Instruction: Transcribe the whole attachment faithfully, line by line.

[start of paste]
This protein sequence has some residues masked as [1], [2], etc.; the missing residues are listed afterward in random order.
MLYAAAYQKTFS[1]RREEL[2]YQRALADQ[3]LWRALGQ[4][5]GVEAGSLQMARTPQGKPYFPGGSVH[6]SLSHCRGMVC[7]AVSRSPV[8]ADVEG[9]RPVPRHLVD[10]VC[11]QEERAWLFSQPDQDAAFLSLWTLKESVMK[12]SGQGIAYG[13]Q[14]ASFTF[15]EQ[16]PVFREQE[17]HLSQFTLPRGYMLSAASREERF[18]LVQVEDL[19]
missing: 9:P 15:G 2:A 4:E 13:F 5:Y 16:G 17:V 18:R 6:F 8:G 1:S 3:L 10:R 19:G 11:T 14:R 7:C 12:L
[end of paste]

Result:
This protein sequence has some residues masked as [1], [2], etc.; the missing residues are listed afterward in random order.
MLYAAAYQKTFS[1]RREEL[2]YQRALADQ[3]LWRALGQ[4][5]GVEAGSLQMARTPQGKPYFPGGSVH[6]SLSHCRGMVC[7]AVSRSPV[8]ADVEG[9]RPVPRHLVD[10]VC[11]QEERAWLFSQPDQDAAFLSLWTLKESVMK[12]SGQGIAYG[13]Q[14]ASFTF[15]EQ[16]PVFREQE[17]HLSQFTLPRGYMLSAASREERF[18]LVQVEDL[19]
missing: 9:P 15:G 2:A 4:E 13:F 5:Y 16:G 17:V 18:R 6:F 8:G 1:S 3:L 10:R 19:G 11:T 14:R 7:C 12:L